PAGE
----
Jackie’s Wellness Coaching Wednesday Weigh In- May 5th, 2010

On Soy, estrogen and why tofu is good for you! I have to say, I hear the most amazing things – food fiction and nutrition myths abound. But this one really floored me – a personal trainer telling a male client not to eat tofu or soy because it would give him too much estrogen…

Well, here are some FACTS about soy foods that you should know:

Soyfoods do not contain estrogens. Soyfoods contain complex mixtures of proteins, fats, carbohydrates, and bio-active compounds including soy isoflavones. Although isoflavones naturally found in soy are plant “phytoestrogens” that look similar in chemical structure to estrogens, they act differently in the human body and should not be confused with the human hormone estrogen. Isoflavones are bioactive compounds that may improve the health of arteries, prevent certain cancers, and reduce bone loss.

Numerous human studies have found that men and women consuming 40-70 mg/day of soy isoflavones from soyfoods or soy supplements had no significant changes in testosterone levels or estrogen levels compared to control groups.

Some animal studies that are looking for effects inject or feed a very high dose of a concentrated source of a single isoflavone, such as genistein, which is very different from the way isoflavones are consumed in food. Problems seen in some animals but not humans are believed to be due to differences in the way soy isoflavones are metabolized by humans and animals.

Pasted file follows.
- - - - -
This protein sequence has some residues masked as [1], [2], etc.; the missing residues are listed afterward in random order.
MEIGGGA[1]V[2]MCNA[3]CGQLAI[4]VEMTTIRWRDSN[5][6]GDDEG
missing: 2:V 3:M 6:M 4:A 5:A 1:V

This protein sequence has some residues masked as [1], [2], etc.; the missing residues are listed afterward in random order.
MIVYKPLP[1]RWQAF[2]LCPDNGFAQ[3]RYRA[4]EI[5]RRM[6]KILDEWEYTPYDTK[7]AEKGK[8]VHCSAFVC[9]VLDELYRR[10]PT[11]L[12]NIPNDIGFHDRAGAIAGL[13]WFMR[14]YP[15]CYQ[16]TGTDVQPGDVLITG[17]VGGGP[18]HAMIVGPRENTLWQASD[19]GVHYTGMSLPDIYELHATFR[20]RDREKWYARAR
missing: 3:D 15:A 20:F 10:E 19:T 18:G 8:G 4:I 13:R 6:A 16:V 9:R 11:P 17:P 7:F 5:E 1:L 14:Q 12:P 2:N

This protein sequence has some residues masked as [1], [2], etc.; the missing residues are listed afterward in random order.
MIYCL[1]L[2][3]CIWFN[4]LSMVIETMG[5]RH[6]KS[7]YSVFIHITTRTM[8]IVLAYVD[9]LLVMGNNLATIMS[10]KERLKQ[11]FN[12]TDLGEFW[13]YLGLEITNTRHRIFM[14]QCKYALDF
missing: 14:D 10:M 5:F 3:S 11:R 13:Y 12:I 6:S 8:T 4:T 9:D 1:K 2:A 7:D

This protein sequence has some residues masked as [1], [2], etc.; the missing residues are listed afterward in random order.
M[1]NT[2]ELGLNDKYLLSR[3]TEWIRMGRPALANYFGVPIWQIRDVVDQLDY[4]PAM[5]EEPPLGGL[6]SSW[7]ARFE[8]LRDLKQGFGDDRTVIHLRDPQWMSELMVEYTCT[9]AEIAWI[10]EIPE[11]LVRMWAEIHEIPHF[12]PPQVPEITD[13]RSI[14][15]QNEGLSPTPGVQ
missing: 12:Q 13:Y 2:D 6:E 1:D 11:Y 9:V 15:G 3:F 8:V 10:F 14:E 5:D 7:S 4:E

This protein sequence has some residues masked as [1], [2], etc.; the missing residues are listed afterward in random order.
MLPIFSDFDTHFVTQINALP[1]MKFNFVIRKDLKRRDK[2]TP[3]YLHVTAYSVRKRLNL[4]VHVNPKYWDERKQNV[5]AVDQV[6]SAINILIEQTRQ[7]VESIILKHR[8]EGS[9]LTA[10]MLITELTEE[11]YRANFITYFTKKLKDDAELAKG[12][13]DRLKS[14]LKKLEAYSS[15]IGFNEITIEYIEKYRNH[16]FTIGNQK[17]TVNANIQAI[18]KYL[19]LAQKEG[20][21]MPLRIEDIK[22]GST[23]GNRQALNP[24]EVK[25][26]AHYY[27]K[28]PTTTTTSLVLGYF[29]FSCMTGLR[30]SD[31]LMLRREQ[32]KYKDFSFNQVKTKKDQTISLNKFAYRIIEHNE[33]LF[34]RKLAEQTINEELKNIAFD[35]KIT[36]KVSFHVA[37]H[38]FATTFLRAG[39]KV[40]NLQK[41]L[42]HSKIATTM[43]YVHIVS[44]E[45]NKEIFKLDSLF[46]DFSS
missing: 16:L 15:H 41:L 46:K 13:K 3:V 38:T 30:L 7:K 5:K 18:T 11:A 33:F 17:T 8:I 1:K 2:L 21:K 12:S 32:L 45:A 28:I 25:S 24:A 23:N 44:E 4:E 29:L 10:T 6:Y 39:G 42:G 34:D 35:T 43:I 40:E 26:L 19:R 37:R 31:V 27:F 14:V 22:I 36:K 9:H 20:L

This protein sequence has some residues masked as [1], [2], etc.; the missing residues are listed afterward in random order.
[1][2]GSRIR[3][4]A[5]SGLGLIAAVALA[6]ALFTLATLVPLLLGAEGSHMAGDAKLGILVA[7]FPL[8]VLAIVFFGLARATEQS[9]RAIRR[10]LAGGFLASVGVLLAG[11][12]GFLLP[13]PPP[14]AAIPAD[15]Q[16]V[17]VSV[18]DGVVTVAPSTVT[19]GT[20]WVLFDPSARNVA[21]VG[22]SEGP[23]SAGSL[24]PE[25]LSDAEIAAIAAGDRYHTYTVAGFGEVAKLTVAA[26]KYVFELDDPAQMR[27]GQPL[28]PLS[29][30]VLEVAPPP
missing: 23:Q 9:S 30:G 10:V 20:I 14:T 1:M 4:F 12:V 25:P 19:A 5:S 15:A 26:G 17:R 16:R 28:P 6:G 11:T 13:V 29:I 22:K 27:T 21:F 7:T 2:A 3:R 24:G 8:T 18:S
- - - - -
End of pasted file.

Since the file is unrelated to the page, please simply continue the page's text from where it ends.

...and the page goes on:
Still have questions? Check out these sources.
1. American Cancer Society. Soy and Breast Cancer. Accessed on January 3, 2007 at cancer.org/docroot/NWS/content/NWS_1_1x_Soy_and_Breast_Cancer.asp.
2. Colacurci N, Chiantera A, Fornaro F, de Novellis V, Manzella D, Arciello A, Chiantera V, Improta L, Paolisso G. Effects of soy isoflavones on endothelial function in healthy postmenopausal women. Menopause 2005;12:299-307.
3. Messina M. Emerging evidence on the role of soy in reducing prostate cancer risk. Nutr Rev 2003;61:117-131.
4. Korde L FT, Wu A, et al. Adolescent and childhood soy intake and breast cancer risk in Asian-American women. Breast Cancer Res Treat 2005;88:S149.
5. Messina M, Ho S, Alekel DL. Skeletal benefits of soy isoflavones: a review of the clinical trial and epidemiologic data. Curr Opin Clin Nutr Metab Care 2004;7:649-658.
6. DiSilvestro RA, Mattern C, Wood N, Devor ST (2006) Soy protein intake by active young adult men raises plasma antioxidant capacity without altering plasma testosterone. Nutr Res 26:92-95.